- Find the best time to shop. Malls are less crowded on weekdays and weeknights. If you can manage, try to go during the day and park farther away from the stores. Your time in the sunlight walking to or from your car can boost your serotonin levels. Practicing mindful activities while you wait in line can also help you stay calm among the holiday shopping chaos.
- Be kind to yourself. All you can do is your best and your best is good enough. It’s impossible to please everyone, but we are often our own harshest critics.
Keep in mind that the holidays are about spending time with loved ones, not gifts. Your friends and family will be happy to create memories with you, so don’t worry about finding an expensive gift or if they will like it; they will appreciate your efforts and affection regardless of what you give them.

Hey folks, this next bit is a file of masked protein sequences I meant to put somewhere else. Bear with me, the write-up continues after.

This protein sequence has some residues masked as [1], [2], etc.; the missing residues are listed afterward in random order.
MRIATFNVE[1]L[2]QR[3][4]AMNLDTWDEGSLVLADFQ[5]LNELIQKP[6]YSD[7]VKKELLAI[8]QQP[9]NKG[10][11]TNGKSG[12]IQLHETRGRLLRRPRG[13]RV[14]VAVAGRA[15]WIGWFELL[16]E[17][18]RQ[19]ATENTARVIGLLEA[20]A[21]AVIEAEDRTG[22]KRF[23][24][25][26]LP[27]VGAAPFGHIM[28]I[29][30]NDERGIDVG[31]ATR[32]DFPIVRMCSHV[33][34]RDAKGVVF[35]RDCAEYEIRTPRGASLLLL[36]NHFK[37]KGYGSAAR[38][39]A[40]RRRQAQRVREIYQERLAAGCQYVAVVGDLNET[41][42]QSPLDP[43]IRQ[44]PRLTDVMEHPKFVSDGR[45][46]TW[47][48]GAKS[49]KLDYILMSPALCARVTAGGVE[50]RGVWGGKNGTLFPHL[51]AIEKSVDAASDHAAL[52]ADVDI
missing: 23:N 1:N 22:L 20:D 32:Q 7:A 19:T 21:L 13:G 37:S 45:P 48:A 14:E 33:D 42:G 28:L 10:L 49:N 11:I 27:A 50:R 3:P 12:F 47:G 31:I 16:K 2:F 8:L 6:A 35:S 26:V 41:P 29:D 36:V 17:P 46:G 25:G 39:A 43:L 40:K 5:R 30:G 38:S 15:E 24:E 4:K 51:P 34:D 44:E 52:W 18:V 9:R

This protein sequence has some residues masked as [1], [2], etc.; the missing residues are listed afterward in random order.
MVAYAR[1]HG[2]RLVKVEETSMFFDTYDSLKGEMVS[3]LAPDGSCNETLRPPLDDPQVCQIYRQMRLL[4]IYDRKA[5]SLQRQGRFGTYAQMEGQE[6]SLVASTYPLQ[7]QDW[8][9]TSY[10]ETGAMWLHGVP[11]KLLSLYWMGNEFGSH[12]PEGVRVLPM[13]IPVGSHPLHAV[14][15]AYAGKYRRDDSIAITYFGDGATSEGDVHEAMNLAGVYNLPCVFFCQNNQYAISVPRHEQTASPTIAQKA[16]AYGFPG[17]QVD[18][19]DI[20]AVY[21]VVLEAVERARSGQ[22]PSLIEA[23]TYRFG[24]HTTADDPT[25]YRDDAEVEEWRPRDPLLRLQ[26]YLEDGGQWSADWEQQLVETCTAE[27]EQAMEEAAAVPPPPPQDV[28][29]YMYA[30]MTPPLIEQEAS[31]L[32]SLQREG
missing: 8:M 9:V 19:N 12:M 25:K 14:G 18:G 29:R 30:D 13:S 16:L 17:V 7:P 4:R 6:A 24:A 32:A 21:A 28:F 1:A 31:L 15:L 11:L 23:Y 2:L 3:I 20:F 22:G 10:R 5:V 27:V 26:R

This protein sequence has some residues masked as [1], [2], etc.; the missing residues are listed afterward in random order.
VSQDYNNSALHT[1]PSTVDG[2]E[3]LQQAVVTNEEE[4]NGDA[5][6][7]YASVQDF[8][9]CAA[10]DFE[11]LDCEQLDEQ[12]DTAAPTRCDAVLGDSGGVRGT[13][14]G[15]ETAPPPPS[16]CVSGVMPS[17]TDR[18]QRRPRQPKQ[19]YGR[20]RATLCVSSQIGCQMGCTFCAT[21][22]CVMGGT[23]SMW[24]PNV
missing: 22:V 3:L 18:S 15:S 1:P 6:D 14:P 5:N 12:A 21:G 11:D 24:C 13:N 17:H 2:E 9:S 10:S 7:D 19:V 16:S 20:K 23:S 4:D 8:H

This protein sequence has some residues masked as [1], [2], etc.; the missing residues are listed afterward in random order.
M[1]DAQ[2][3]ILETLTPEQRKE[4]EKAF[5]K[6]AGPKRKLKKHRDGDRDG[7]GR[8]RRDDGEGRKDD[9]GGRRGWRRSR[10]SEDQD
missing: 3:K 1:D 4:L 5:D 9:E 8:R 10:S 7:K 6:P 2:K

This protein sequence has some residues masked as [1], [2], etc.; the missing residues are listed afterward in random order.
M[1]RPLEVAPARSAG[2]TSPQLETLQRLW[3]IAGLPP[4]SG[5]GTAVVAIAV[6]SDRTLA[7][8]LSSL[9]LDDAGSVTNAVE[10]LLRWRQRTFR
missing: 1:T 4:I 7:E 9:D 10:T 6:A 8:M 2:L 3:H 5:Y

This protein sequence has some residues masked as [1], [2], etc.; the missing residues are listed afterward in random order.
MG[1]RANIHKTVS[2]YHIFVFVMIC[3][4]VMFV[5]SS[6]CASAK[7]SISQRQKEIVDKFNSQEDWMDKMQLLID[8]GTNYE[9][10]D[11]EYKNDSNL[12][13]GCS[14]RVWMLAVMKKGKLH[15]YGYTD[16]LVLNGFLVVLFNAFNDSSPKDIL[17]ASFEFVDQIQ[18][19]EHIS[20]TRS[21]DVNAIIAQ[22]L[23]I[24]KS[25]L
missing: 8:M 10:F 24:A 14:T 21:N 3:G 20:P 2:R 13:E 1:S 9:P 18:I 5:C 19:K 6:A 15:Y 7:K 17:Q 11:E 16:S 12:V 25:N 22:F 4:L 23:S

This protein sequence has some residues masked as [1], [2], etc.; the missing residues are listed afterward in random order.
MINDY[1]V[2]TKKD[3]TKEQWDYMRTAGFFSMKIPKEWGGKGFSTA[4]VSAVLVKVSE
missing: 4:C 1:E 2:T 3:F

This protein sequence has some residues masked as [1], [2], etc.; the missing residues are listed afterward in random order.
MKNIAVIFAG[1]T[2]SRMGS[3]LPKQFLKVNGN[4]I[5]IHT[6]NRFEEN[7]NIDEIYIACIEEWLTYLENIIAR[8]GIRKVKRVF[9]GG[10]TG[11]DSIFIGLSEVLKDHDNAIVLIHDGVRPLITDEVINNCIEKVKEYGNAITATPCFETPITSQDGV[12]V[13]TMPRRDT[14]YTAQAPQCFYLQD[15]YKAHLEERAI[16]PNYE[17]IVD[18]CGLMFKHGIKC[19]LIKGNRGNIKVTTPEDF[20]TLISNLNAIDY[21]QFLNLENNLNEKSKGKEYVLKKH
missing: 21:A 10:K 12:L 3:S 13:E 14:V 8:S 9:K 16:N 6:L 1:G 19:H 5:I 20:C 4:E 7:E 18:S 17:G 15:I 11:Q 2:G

The holidays bring joy and happiness as well as frustration and stress. This holiday season, you may have many things to take care of, but the most important one is yourself.
Jessica Maharaj, a Certified Nursing Assistant, is currently pursuing a master’s degree in Clinical Mental Health Counseling at George Washington University while also working at InSight Telepsychiatry. She earned a Bachelor of Science degree in Psychology with a second major in Biology and a concentration in Human Services from the University of Maryland, Baltimore County (UMBC). Jessica was the President of UMBC’s campus chapter of NAMI during her undergraduate career.